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Google AI Threatens Website with Demonetization. What's Next?


By Thomas Neuburger


This is a combo of subjects, none of them good: AI, eager big Tech censorship of political writing, and the heavy hammer of Google demonetization used against alternate-news and discussion sites.


This comes on top of the recent TikTok bill passing the House, a bill that gives the government vast new power of control over … wait for it … websites, not just social media apps.


Bet you didn’t hear that explained on MSNBC.


If you’re one who believes that the modern American State is a public-private partnership, a tech-media-finance-NatSec-pol party mashup, your world view just got darker. And vindicated.


Google AI Threatens Site with Demonetization by Mis-Categorizing Posts

We can start here, with Yves Smith’s economics site Naked Capitalism. (Disclosure: Smith frequently picks up posts from yours truly for publication there.)


Here’s the original demand. It came on March 7 from the site’s ad service in response to a complaint from Google. This is believed to be Google’s complaint threatening demonetization (emphasis added):

Hope you are doing well!We noticed that Google has flagged your site for Policy violation and ad serving is restricted on most of the pages with the below strikes:
1. VIOLENT_EXTREMISM, 2. HATEFUL_CONTENT, 3. HARMFUL_HEALTH_CLAIMS, 4. ANTI_VACCINATION 5. Here are few Google support articles that should be handy: a. Google Publisher restrictions b. Policy issues and Ad serving statuses c. Program policies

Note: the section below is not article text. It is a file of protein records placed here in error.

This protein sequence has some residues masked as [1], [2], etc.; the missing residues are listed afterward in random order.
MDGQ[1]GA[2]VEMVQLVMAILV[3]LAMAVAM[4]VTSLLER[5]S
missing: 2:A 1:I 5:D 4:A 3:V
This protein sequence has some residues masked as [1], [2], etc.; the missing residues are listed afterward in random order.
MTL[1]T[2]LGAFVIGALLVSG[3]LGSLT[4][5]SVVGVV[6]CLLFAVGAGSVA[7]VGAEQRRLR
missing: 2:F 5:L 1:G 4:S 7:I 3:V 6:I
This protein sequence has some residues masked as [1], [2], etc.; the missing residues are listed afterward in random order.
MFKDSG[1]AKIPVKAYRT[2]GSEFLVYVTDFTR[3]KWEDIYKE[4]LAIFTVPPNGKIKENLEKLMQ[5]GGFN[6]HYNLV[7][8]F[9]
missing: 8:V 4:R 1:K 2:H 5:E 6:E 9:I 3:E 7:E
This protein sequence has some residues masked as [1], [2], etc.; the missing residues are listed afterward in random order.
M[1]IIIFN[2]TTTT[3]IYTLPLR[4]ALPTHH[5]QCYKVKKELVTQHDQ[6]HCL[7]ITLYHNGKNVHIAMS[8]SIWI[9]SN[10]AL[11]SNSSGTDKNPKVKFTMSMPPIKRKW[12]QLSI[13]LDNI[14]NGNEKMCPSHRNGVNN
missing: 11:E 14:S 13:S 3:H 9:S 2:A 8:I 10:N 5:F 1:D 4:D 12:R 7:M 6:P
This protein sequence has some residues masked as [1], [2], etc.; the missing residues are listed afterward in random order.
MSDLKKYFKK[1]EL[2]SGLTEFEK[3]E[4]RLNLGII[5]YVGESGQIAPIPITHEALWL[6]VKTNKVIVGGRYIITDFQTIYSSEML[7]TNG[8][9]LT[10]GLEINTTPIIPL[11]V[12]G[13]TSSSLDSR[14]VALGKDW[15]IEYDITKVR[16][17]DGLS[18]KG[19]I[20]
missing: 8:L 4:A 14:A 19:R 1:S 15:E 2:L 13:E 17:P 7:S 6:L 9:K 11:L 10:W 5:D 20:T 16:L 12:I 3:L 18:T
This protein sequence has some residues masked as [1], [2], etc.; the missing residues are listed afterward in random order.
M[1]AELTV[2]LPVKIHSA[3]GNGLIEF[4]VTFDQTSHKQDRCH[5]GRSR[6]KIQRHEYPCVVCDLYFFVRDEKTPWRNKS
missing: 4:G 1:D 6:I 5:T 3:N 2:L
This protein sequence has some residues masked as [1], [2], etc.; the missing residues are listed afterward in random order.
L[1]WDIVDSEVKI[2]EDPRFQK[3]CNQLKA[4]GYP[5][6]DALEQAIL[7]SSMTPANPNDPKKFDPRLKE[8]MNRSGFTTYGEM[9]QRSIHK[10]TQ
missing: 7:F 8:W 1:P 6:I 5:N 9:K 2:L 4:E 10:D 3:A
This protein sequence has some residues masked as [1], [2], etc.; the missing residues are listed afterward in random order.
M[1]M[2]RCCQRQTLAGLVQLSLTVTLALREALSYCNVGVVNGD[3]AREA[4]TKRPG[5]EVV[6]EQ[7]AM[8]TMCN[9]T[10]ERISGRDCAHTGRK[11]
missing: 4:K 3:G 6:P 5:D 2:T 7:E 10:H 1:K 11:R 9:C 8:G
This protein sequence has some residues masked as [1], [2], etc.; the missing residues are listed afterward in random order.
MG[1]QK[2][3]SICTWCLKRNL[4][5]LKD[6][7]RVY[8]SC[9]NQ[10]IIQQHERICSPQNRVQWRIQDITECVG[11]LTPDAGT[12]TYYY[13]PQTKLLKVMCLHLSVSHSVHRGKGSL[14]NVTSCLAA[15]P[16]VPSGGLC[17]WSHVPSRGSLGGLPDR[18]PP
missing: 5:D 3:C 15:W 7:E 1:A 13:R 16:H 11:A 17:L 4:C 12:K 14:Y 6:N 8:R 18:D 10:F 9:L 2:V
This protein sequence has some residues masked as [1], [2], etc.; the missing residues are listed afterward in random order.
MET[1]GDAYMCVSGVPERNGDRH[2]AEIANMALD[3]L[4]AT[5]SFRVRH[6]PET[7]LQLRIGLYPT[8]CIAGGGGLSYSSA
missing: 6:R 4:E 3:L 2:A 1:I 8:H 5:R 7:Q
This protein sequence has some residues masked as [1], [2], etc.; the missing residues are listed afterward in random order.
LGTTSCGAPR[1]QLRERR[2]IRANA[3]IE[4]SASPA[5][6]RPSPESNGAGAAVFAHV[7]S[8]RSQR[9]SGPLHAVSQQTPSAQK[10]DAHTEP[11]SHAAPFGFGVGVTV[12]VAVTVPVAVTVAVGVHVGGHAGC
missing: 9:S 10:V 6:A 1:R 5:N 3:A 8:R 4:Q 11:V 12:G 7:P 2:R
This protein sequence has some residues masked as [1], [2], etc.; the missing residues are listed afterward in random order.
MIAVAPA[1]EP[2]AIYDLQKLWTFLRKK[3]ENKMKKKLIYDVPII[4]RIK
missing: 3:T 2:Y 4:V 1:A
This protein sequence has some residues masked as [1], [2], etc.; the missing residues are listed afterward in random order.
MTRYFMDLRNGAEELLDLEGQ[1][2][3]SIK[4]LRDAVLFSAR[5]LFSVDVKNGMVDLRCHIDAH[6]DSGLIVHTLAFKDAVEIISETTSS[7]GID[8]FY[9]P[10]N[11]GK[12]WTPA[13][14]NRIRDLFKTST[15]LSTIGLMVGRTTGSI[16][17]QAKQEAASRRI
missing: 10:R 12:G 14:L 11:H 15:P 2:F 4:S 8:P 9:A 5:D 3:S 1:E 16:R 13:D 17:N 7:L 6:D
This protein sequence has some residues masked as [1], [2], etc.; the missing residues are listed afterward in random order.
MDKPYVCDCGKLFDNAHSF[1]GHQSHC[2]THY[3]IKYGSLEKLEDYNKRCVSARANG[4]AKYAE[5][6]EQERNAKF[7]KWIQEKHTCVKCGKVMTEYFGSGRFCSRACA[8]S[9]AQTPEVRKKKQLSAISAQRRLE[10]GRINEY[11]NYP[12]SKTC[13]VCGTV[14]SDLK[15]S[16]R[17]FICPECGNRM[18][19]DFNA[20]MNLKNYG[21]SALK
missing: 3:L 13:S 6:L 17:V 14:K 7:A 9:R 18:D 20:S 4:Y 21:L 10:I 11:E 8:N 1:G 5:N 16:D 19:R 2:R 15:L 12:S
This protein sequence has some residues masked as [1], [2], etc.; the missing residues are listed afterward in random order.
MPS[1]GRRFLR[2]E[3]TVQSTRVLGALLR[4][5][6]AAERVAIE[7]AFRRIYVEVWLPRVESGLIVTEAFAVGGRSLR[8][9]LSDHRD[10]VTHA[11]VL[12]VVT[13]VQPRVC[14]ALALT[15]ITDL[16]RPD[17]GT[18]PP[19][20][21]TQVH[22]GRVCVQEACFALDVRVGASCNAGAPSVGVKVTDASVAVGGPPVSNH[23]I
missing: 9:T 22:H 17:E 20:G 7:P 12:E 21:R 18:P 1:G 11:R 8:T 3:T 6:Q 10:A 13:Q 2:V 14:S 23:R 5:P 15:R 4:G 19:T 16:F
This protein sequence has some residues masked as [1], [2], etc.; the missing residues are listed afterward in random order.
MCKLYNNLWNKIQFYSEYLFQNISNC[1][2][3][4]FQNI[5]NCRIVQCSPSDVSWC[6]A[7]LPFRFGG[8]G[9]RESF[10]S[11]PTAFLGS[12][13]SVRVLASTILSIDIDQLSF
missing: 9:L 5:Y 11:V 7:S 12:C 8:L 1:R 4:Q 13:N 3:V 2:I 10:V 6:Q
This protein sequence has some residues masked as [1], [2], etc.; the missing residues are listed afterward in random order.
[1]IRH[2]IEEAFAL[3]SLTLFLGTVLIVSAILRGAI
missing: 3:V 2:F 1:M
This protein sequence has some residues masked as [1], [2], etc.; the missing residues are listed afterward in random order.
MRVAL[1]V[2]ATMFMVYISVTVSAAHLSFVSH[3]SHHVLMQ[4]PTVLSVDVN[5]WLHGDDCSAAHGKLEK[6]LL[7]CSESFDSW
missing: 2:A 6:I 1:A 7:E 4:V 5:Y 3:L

I’ve listed the page URLs in a report and attached it to the email. I request you to review the page content and fix the existing policy issues flagged. If Google identifies the flags consistently and if the content is not fixed, then the ads will be disabled completely to serve on the site.  Also, please ensure that the new content is in compliance with the Google policies.Let me know if you have any questions.
Thanks & Regards,

See above for the spreadsheet that shows which posts Google has questioned, and why.


If you compare the spreadsheet to the list of “violations” above, you’ll see some are missing, including DEMONSTRABLY_FALSE_DEMOCRATIC_PROCESS.


About the final entry in the spreadsheet, which was tagged as having Harmful Health Claims, Anti-Vaccination information, and Demonstrably False Democratic Process information, Smith commented at the time:

The URL is for a cross-post from Tom Engelhardt about Chalmers Johnson, Blowback for the Twenty-First Century, Remembering Chalmers Johnson. Johnson was a mild critic of US foreign policy, and has nothing whatsoever to do with health or health care policy. That creates the appearance that Google regards “anti-vaxx” as a showstopper, and is for some reason desperately applying it to this site, which is not vaccine hostile. Google has blatantly mislabeled unrelated content to try to make that bogus charge.

Anyone who knows Johnson’s work knows that Blowback is in no way about vaccination. In further support of Smith’s point, if you search the post for “vaccination,” you do find one reference — in the comments. Plus a couple of comments about Covid. That’s all there is.